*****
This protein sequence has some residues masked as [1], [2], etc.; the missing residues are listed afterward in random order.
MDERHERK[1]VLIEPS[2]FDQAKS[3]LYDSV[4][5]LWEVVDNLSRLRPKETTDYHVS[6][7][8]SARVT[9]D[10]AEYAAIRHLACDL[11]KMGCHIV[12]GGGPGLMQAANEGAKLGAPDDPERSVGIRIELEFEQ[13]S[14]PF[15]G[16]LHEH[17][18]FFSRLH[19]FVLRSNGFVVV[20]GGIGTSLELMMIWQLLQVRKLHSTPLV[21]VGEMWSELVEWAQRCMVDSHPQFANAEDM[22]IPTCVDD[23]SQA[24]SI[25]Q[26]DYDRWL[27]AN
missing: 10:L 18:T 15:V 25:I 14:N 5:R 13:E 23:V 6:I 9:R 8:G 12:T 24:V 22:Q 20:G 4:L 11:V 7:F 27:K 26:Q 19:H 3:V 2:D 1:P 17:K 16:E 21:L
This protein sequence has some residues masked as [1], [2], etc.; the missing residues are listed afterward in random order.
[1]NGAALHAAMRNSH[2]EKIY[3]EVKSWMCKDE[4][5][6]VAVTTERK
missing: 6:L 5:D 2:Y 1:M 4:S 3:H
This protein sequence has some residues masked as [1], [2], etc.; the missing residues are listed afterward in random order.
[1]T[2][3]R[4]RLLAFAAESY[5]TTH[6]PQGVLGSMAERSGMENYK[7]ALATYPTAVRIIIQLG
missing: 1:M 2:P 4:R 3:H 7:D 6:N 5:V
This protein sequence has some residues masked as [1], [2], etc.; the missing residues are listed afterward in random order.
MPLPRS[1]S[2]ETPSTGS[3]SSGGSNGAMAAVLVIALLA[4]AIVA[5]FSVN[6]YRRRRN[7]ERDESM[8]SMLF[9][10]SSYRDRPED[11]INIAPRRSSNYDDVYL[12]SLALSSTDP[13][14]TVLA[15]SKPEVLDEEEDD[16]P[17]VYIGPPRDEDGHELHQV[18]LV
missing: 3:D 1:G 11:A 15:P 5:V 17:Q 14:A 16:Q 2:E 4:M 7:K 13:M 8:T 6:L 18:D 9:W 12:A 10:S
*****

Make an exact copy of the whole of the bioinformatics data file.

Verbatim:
This protein sequence has some residues masked as [1], [2], etc.; the missing residues are listed afterward in random order.
MDERHERK[1]VLIEPS[2]FDQAKS[3]LYDSV[4][5]LWEVVDNLSRLRPKETTDYHVS[6][7][8]SARVT[9]D[10]AEYAAIRHLACDL[11]KMGCHIV[12]GGGPGLMQAANEGAKLGAPDDPERSVGIRIELEFEQ[13]S[14]PF[15]G[16]LHEH[17][18]FFSRLH[19]FVLRSNGFVVV[20]GGIGTSLELMMIWQLLQVRKLHSTPLV[21]VGEMWSELVEWAQRCMVDSHPQFANAEDM[22]IPTCVDD[23]SQA[24]SI[25]Q[26]DYDRWL[27]AN
missing: 10:L 18:T 15:V 25:I 14:N 5:R 13:E 23:V 6:I 9:R 8:G 12:T 24:V 22:Q 20:G 4:L 11:V 7:F 27:K 26:Q 19:H 3:V 2:D 1:P 17:K 16:E 21:L
This protein sequence has some residues masked as [1], [2], etc.; the missing residues are listed afterward in random order.
[1]NGAALHAAMRNSH[2]EKIY[3]EVKSWMCKDE[4][5][6]VAVTTERK
missing: 6:L 5:D 2:Y 1:M 4:S 3:H
This protein sequence has some residues masked as [1], [2], etc.; the missing residues are listed afterward in random order.
[1]T[2][3]R[4]RLLAFAAESY[5]TTH[6]PQGVLGSMAERSGMENYK[7]ALATYPTAVRIIIQLG
missing: 1:M 2:P 4:R 3:H 7:D 6:N 5:V
This protein sequence has some residues masked as [1], [2], etc.; the missing residues are listed afterward in random order.
MPLPRS[1]S[2]ETPSTGS[3]SSGGSNGAMAAVLVIALLA[4]AIVA[5]FSVN[6]YRRRRN[7]ERDESM[8]SMLF[9][10]SSYRDRPED[11]INIAPRRSSNYDDVYL[12]SLALSSTDP[13][14]TVLA[15]SKPEVLDEEEDD[16]P[17]VYIGPPRDEDGHELHQV[18]LV
missing: 3:D 1:G 11:A 15:P 5:V 17:Q 14:A 16:Q 2:E 4:M 7:K 13:M 8:T 6:L 18:D 9:W 12:A 10:S